“Bath salts” and “spice” might sound like something you can pick up in a convenience store, but these terms can actually refer to dangerous man-made substances, known as synthetic drugs.
What are Synthetic Drugs?
Simply defined, synthetic drugs are designed to imitate the properties and effects of known illicit drugs. A common variant are synthetic cannabinoids. Often found in herbal incense products that mimic THC (tetrahydrocannabinol), they can be sprayed onto plant material to be smoked, or are sold in liquid form to be vaporized. Other synthetic drugs, known as synthetic cathinones, are sold as “bath salts”, and they produce effects similar to amphetamines.
In response to the rise of synthetic drug use, the U.S. government introduced the Synthetic Drug Abuse Prevention Act (SDAPA) in 2012 to counter the accessibility and use of these controlled substances.
Why are Teens Using Synthetic Drugs?
Image Credit: Chris Brignola
Although they’re now considered illegal, synthetic drugs continue to be easier to access in comparison to other dangerous drugs. They’re sold in small retail stores and can even be found online. Even more, many synthetic cannabinoid and cathinone products are manufactured in residential neighborhoods.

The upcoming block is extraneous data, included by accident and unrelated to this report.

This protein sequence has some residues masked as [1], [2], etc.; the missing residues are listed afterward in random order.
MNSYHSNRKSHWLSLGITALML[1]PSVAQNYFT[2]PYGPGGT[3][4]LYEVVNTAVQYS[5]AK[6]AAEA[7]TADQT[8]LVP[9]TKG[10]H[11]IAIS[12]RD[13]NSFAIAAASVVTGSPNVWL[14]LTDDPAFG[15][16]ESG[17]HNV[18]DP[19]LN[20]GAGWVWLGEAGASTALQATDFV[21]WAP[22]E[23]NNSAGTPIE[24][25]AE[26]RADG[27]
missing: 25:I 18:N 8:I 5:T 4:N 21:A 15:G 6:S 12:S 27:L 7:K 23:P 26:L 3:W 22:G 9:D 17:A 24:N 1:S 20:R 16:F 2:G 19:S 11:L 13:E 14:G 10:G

Their harmful effects are also less known than that of street drugs, such as cocaine, LSD and methamphetamines. As such, teens may take synthetic drugs, believing them to have fewer risky side effects.
If they Aren’t “Real” Drugs, are Synthetic Drugs Risky?
One of the major risks associated with synthetic drugs is the confusing nature of their components. Manufacturers regularly alter the chemical compounds to avoid DEA classification (although that hasn’t prevented some synthetic drugs from being labeled as Schedule I). As a result, efforts to keep a drug “pure” are not a concern and you might never know what harmful ingredients are inside of a synthetic drug.
Another risk can be the unpredictability of effects on a user. For example, synthetic marijuana can be highly dangerous because it can impact the brain more significantly than regular or natural marijuana. While there hasn’t been many scientific studies on this subject, current research has found several potential side effects of synthetic marijuana, which include the following:
- Severe agitation and anxiety
- High blood pressure
- Thoughts of harmful actions or suicide
For synthetic cathinones, potential side effects include:
- Increased heart rate
- Increased blood pressure
- Chest pain
- Violent behavior
According to the 2015 Monitoring the Future study, 11% of 12th grade students in the U.S. reported using synthetic marijuana in 2012, although that percentage has decreased to 5% in 2015. There was also a decline in use for 8th and 10th grade students. This change is likely due to the fact that since 2012, the peak point of synthetic drug use for teens, more adolescents have become aware of the alarming effects of these substances.
Public awareness of the dangers of synthetic drugs has risen, likely owing to the SDAPA and the DEA’s classification of several synthetic cannabinoids and cathinones as Schedule I. However, there are still many teens who don’t know about the full scope of these risky effects. It’s important to educate your children about this matter so that they stay healthy and safe.
Feature Image: Iswanto Arif